When Bad Ideas Happen to Good Newspapers


The New York Times, it’s fair to say, is an obsession for Jewish readers. The Jewish community includes the Gray Lady’s most loyal readers — and arguably its biggest critics. For the second group, this was a week for schadenfreude, when a staff rebellion over an op-ed forced the departure of James Bennet, the opinion editor, after a vitriolic Twitter debate over free speech, journalistic ethics and the boundaries of opinion.

At issue was the op-ed page’s decision to publish online an essay by Sen. Tom Cotton, the Arkansas Republican, calling for federal troops to meet the George Floyd protests with an “overwhelming show of force to disperse, detain and ultimately deter lawbreakers.” The piece was posted on Wednesday, June 3.

Times staffers complained that the piece advocated violence against peaceful demonstrators, endangered people of color and gave a platform and legitimacy to an odious attack on free speech and peaceful assembly. A letter signed by over 1,000 Times staff members said Cotton’s essay was also full of inaccuracies, and that while the paper should publish a diversity of views, no writer is entitled to a platform to air “shaky facts and gross assumptions.”

Nikole Hannah-Jones of The Times Magazine, a Pulitzer Prize winner for her coverage of race, tweeted, “As a black woman, as a journalist, as an American, I am deeply ashamed that we ran this.”

The Times, in a statement saying it regretted publishing the Cotton piece, explained that “a rushed editorial process led to the publication of an Op-Ed that did not meet our standards.” Bennet was out by Sunday.

There are a few aspects of this debate that need to be teased out.

The first is whether there are some ideas that are so odious that they don’t deserve airing in the pages or on the website of a responsible newspaper. There certainly are: No one needs to hear the “other side” represented by avowed racists, neo-Nazis, Holocaust deniers, climate “skeptics,” anti-vaxxers, conspiracy theorists, quack scientists or the mentally unstable.

But even if Cotton fits one or more of these categories, he is still a member of the U.S. Senate, and one who has the ear of the president. I think there is value in airing the unvarnished, unmediated views of an influential political figure so that readers can read and evaluate the actual, however ugly, thoughts and intentions of people who shape policy.

If, say, a prominent Israeli politician submitted an op-ed that revealed something disturbing and extreme about her and her followers, I would be inclined to publish it as a service to readers. 

And I would do so in the context in which The Times printed Cotton’s op-ed: in a news ecosphere that includes reporters and opinion writers feeding a full understanding of the issue, op-eds presenting contrary views and links to news articles contextualizing the writer’s proposals and explaining where they fit within the current political debate.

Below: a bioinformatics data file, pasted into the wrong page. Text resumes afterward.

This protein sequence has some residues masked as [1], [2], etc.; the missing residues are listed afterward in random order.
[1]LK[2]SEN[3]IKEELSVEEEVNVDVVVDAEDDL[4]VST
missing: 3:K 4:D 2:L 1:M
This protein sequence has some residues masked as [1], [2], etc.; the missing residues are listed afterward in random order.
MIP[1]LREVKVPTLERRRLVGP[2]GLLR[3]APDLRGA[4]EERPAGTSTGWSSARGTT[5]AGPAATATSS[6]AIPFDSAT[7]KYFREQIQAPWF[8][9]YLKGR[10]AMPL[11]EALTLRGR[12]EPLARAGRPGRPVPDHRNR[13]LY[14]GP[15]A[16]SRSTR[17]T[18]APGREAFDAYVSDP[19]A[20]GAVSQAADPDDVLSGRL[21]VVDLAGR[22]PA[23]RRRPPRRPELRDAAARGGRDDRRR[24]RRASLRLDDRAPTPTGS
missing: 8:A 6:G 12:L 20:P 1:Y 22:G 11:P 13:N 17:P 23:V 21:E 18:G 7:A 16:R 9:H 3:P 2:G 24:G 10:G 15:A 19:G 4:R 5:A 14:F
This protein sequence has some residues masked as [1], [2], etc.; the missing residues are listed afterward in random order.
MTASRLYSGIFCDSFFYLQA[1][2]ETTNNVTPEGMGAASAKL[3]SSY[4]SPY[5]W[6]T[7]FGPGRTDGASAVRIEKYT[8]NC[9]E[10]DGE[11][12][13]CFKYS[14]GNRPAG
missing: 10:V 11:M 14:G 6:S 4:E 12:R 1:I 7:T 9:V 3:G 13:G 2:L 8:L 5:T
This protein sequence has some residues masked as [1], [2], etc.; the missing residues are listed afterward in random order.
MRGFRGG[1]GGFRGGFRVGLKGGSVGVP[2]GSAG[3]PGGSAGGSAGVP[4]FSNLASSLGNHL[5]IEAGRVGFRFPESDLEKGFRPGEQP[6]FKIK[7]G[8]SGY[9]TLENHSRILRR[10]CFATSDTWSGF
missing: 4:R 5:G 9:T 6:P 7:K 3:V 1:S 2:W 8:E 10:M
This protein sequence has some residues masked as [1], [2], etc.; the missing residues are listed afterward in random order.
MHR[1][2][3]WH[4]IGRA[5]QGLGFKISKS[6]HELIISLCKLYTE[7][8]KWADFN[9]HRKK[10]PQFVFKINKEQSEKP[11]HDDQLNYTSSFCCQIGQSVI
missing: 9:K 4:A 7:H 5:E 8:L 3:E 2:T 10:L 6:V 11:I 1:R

The second issue, and the one that I think disqualified Cotton’s op-ed, is quality. As the old saw goes, writers are entitled to their opinions, not their facts. If Cotton’s were the only piece you read about this month’s events, you would have thought that small gatherings of what he calls “peaceful, law-abiding protesters” were vastly outnumbered by masses of “nihilist criminals” — when exactly the opposite is true.

Cotton’s piece also didn’t even try to explain why federal troops could do a better job containing violence than local police or the National Guard. He didn’t talk about training, leadership, equipment, authority, local recalcitrance or any of the other factors that might justify a federal response over local efforts. “An overwhelming show of force,” a phrase usually associated with military action abroad, was the extent of his argument.

The third issue is a generational one: The pushback at The Times appears to have been led by younger staffers. I spoke to graying colleagues in the media who, like me, mostly defended The Times’ decision to publish Cotton’s incendiary piece (and who, like me, don’t remember a similar internal hullaballoo about Times’ op-eds attacking, often misleadingly, Israel and its supporters). For the old guard, presenting diverse voices, even repellant ones, fulfills a newspaper’s mission of shining sunlight in dark places. As media critic Jack Shafer (born 1957) put it in Politico, “[I]nstead of being outraged by the Times publication of the Cotton op-ed, I’m grateful, because it damningly revealed in his own words his dangerous intentions better than any mere news story or interview could have.”

A younger guard, meanwhile, believes reflexive objectivity allows people with discredited and dangerous ideas to air them in the name of “fairness.” “American view-from-nowhere, ‘objectivity’-obsessed, both-sides journalism is a failed experiment,” tweeted Wesley Lowery (born 1990), formerly of the Washington Post, in response to the Cotton essay. “We need to rebuild our industry as one that operates from a place of moral clarity.”

One person’s “moral clarity,” however, is another person’s censorship. I still insist that the public is served by the publication of bad ideas by public figures who have the power or connections to implement them. Far more dangerous than Cotton’s highly public yawp are the lawmakers who tacitly approve of and facilitate awful policy without taking responsibility for their ideas or actions. Forewarned is forearmed. 

is editor at large of the New York Jewish Week and managing editor for Ideas for the Jewish Telegraphic Agency.